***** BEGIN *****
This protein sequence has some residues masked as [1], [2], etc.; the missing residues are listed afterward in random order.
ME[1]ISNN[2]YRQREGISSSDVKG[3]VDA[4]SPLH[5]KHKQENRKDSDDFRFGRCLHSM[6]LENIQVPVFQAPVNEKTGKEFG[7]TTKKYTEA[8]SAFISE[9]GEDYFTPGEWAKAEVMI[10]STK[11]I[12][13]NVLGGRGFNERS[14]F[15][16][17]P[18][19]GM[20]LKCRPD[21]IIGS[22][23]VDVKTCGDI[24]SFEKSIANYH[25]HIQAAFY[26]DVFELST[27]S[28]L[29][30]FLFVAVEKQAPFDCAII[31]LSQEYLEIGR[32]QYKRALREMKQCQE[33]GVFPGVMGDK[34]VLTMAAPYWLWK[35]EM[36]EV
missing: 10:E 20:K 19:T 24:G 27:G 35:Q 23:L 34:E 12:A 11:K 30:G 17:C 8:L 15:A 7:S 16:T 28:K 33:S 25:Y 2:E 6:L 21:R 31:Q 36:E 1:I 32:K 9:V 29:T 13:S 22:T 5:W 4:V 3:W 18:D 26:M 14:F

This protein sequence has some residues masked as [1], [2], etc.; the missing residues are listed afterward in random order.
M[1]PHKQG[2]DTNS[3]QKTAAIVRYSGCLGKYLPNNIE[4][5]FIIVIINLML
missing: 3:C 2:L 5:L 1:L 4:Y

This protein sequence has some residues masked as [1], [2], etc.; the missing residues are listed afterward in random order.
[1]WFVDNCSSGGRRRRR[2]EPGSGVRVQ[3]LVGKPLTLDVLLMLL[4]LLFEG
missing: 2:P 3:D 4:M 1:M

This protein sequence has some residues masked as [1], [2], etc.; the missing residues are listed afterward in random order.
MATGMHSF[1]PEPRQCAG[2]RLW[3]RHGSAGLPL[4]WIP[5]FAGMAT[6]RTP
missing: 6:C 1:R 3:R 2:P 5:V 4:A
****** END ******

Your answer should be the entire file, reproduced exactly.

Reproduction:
This protein sequence has some residues masked as [1], [2], etc.; the missing residues are listed afterward in random order.
ME[1]ISNN[2]YRQREGISSSDVKG[3]VDA[4]SPLH[5]KHKQENRKDSDDFRFGRCLHSM[6]LENIQVPVFQAPVNEKTGKEFG[7]TTKKYTEA[8]SAFISE[9]GEDYFTPGEWAKAEVMI[10]STK[11]I[12][13]NVLGGRGFNERS[14]F[15][16][17]P[18][19]GM[20]LKCRPD[21]IIGS[22][23]VDVKTCGDI[24]SFEKSIANYH[25]HIQAAFY[26]DVFELST[27]S[28]L[29][30]FLFVAVEKQAPFDCAII[31]LSQEYLEIGR[32]QYKRALREMKQCQE[33]GVFPGVMGDK[34]VLTMAAPYWLWK[35]EM[36]EV
missing: 10:E 20:K 19:T 24:G 27:G 35:Q 23:L 34:E 12:A 11:K 30:G 17:C 8:L 15:A 7:S 16:T 28:K 33:S 25:Y 2:E 6:L 21:R 31:Q 36:E 1:I 32:K 9:V 29:T 13:S 22:T 5:W 4:V 3:W 18:D 26:M 14:F

This protein sequence has some residues masked as [1], [2], etc.; the missing residues are listed afterward in random order.
M[1]PHKQG[2]DTNS[3]QKTAAIVRYSGCLGKYLPNNIE[4][5]FIIVIINLML
missing: 3:C 2:L 5:L 1:L 4:Y

This protein sequence has some residues masked as [1], [2], etc.; the missing residues are listed afterward in random order.
[1]WFVDNCSSGGRRRRR[2]EPGSGVRVQ[3]LVGKPLTLDVLLMLL[4]LLFEG
missing: 2:P 3:D 4:M 1:M

This protein sequence has some residues masked as [1], [2], etc.; the missing residues are listed afterward in random order.
MATGMHSF[1]PEPRQCAG[2]RLW[3]RHGSAGLPL[4]WIP[5]FAGMAT[6]RTP
missing: 6:C 1:R 3:R 2:P 5:V 4:A